But hey, at least those doomed residents have neighbors to commiserate with. Not so for your average downtown condo dweller, who is dying of loneliness. Boom-era planning combined with recession-era construction has surrounded the waterfront with buildings doing their best impression of a Kardashian: allegedly beautiful, extremely high-maintenance, and completely vacant. A bored Icon Brickell security guard told us that 15 people inhabit the two 60-story towers he's assigned to protect. Your average condo might be worth a quarter of the $600-per-square-foot it once fetched. The groceries-starved cockroaches have resorted to eating each other.
But sometimes yuppies complain just to remind you that they exist. Like the waterfront condo denizens who have suddenly emerged to bellyache about clamorous shrimp boats keeping them awake at night — only to be met with blank stares from cops.
As if a descent into a foghorn-blasting garbage inferno isn't dramatic enough, in September, New Times reported that 17 Miamians had leapt to their deaths from condo buildings since 2007 — making our gleaming towers a suicide destination unmatched in South Florida. If that doesn't make you seriously consider moving to a duplex in Homestead to wait out Judgment Day, nothing will.
And a false prophet named Ponzi shall seduce thee
The book of Ezekiel warns of "false prophets" manipulating the easily gullible: "Like a roaring lion ravening the prey, they have devoured souls [and] have taken the treasure and precious things."
That reminds us, Mr. Rothstein: How's our investment looking?
Here's some advice we wish we had published a few years ago: If your investment manager promises you a 200 percent return, that might be a red flag. If he has a single initial for a first name, be suspicious. If he dresses like a 20-something club promoter or has a MySpace page, run. And if he begins to sweat profusely and look around for the nearest window when you ask to withdraw your investment — well, go in front of your local news cameras and cry.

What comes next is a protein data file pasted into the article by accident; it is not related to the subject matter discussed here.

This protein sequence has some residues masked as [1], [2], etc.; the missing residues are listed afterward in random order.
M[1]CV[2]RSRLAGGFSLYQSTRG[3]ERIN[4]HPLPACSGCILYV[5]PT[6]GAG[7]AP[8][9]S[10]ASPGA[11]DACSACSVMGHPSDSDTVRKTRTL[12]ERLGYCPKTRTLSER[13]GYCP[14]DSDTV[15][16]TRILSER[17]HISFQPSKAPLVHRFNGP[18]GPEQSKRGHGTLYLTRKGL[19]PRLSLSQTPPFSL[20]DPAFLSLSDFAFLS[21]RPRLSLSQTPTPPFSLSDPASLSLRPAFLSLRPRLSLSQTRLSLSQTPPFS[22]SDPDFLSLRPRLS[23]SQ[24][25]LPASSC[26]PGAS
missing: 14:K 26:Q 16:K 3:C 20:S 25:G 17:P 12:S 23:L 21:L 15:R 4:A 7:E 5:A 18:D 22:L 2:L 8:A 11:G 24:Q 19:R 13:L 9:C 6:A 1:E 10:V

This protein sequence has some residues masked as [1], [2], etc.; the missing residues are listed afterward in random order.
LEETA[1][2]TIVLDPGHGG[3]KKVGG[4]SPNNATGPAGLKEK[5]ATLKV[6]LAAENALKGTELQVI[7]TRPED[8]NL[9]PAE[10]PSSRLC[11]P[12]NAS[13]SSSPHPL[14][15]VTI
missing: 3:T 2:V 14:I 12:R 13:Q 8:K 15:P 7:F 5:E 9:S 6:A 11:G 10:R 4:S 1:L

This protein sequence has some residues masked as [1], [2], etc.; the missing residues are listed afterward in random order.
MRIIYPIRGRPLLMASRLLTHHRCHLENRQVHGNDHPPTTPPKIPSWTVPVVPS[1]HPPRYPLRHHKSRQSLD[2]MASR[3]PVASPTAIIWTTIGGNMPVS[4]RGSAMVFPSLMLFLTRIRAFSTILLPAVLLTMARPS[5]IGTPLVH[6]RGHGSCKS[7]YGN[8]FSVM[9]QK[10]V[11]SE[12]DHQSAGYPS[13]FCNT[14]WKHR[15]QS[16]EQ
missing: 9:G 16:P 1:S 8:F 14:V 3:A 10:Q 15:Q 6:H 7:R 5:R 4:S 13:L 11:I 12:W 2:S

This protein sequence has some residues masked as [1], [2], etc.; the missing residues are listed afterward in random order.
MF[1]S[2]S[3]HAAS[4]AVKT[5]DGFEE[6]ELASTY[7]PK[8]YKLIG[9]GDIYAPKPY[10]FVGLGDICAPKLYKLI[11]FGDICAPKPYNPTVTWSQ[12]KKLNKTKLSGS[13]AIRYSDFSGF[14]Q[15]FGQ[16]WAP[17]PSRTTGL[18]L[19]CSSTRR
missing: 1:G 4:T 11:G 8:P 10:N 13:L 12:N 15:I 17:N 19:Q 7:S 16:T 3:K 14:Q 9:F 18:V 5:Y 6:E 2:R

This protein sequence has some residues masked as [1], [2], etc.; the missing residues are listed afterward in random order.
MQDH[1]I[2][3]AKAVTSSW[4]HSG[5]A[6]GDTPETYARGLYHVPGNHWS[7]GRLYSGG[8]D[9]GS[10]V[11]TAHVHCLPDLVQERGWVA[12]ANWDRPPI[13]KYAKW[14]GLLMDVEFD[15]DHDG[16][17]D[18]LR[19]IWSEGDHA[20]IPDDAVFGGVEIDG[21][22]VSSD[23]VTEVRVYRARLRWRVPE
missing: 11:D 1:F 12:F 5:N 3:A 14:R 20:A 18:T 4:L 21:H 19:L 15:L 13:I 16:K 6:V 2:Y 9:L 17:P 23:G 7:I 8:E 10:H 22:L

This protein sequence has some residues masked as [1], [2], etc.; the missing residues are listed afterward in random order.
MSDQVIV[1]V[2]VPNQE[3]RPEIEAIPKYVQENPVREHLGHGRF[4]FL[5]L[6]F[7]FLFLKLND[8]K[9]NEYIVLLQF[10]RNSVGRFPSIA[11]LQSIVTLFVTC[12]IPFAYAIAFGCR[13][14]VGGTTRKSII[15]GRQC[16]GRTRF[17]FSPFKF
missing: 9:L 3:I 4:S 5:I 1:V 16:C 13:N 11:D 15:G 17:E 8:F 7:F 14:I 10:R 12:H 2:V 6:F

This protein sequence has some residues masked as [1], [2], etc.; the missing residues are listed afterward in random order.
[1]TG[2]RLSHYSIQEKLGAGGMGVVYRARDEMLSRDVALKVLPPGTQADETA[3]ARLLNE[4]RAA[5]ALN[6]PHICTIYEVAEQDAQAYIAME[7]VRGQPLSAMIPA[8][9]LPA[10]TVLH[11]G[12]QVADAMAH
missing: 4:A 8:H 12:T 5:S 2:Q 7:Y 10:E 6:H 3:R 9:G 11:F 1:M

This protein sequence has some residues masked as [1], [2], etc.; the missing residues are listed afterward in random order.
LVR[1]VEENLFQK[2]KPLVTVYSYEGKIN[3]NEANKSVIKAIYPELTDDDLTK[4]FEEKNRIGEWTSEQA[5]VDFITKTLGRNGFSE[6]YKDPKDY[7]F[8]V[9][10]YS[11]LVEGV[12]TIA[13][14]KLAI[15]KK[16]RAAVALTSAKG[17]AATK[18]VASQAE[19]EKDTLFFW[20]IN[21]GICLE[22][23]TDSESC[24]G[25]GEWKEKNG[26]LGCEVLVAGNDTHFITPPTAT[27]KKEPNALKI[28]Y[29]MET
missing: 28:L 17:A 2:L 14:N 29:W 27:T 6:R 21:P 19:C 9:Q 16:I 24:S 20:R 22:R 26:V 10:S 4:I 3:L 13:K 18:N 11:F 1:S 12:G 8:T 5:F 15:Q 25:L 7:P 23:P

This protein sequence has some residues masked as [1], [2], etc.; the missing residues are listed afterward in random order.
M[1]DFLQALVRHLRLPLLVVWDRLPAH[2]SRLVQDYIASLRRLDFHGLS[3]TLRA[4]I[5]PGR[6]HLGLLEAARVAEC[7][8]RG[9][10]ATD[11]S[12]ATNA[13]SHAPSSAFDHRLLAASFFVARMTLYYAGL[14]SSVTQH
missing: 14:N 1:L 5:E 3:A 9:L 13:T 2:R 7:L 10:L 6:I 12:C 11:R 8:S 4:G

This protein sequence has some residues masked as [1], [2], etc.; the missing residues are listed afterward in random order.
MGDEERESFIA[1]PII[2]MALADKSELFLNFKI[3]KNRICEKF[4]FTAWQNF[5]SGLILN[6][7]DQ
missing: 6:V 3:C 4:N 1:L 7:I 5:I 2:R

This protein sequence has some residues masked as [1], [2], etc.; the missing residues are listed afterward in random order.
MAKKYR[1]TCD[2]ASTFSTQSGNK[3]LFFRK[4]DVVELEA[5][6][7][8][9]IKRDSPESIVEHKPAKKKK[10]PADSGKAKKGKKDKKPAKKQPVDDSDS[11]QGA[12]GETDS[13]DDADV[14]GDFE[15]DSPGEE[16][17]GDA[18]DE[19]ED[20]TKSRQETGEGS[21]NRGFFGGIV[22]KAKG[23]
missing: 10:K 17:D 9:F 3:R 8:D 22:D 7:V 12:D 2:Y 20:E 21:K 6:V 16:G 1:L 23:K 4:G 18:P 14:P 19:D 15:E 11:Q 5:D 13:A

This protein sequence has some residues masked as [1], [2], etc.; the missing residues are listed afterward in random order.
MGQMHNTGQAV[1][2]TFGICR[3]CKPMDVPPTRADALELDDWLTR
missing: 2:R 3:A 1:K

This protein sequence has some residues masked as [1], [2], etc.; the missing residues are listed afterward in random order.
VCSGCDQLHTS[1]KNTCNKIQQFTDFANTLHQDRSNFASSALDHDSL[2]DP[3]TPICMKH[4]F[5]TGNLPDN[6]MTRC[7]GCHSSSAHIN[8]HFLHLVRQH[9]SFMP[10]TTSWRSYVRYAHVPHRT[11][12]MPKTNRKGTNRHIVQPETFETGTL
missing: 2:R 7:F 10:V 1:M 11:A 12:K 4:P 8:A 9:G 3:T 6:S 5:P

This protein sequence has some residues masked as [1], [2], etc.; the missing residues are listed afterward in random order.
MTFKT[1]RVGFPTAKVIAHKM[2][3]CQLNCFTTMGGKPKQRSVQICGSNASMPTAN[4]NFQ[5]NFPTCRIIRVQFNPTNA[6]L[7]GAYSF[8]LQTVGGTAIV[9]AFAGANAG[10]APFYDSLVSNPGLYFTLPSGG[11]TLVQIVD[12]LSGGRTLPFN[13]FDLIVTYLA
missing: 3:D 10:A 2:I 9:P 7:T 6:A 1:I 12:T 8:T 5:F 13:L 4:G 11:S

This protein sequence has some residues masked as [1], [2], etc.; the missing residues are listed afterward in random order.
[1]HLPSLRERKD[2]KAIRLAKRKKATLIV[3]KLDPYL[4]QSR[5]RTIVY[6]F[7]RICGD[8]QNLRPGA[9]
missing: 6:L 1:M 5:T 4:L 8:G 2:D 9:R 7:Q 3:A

Now you know why New Times buries our savings in the back yard.
This past year, South Florida established itself as the nation's capital for Ponzi scams, the stunningly simple "Look, Ma, no investment!" scheme named for a dead Italian huckster. It wasn't just Bernie Madoff, who pleaded guilty to multiple counts of fraud in March and bilked a nice chunk of his $65 billion from our local aging country-club set. There was R. Allen Stanford, an eccentric billionaire who lived in a Coral Gables palace, faked a British accent, and in June was indicted for allegedly shaking down investors for $8 billion. How flush was he with your poor abuela's retirement savings? He threw at least $20 million at the obscure cause of bringing the sport of cricket to Antigua, a plan as fiscally reasonable as filtering cow farts to save the ozone.